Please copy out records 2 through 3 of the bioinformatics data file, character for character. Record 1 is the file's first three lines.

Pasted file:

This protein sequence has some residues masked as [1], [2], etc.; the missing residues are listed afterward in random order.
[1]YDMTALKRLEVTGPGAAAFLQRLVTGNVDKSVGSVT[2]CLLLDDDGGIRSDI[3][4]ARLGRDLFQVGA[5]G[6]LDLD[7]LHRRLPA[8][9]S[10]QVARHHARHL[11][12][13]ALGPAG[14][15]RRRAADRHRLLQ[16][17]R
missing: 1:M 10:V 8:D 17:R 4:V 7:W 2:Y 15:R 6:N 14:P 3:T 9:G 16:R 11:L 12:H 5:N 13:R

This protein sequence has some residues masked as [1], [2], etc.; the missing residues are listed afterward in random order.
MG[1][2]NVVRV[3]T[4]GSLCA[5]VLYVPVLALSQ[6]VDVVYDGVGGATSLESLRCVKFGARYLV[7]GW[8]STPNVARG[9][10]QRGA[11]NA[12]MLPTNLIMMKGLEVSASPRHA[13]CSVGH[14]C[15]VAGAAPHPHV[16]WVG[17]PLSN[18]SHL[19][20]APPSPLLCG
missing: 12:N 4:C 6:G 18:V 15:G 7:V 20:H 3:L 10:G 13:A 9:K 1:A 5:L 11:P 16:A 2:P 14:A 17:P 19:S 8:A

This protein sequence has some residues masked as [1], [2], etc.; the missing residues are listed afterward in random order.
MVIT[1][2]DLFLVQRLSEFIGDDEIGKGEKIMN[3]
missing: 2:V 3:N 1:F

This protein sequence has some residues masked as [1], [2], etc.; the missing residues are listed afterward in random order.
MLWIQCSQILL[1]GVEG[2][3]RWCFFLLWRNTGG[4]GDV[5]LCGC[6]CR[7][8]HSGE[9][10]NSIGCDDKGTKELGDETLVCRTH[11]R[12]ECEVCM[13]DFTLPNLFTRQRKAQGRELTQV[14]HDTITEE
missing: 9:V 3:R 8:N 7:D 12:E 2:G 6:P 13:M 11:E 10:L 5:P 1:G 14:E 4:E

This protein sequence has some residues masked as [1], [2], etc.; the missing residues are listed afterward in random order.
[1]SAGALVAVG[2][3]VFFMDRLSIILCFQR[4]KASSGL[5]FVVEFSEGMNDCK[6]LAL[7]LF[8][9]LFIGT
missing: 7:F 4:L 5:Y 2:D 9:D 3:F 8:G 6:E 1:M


This protein sequence has some residues masked as [1], [2], etc.; the missing residues are listed afterward in random order.
MG[1][2]NVVRV[3]T[4]GSLCA[5]VLYVPVLALSQ[6]VDVVYDGVGGATSLESLRCVKFGARYLV[7]GW[8]STPNVARG[9][10]QRGA[11]NA[12]MLPTNLIMMKGLEVSASPRHA[13]CSVGH[14]C[15]VAGAAPHPHV[16]WVG[17]PLSN[18]SHL[19][20]APPSPLLCG
missing: 12:N 4:C 6:G 18:V 15:G 7:V 20:H 3:L 10:G 13:A 9:K 1:A 5:L 11:P 16:A 2:P 14:A 17:P 19:S 8:A

This protein sequence has some residues masked as [1], [2], etc.; the missing residues are listed afterward in random order.
MVIT[1][2]DLFLVQRLSEFIGDDEIGKGEKIMN[3]
missing: 2:V 3:N 1:F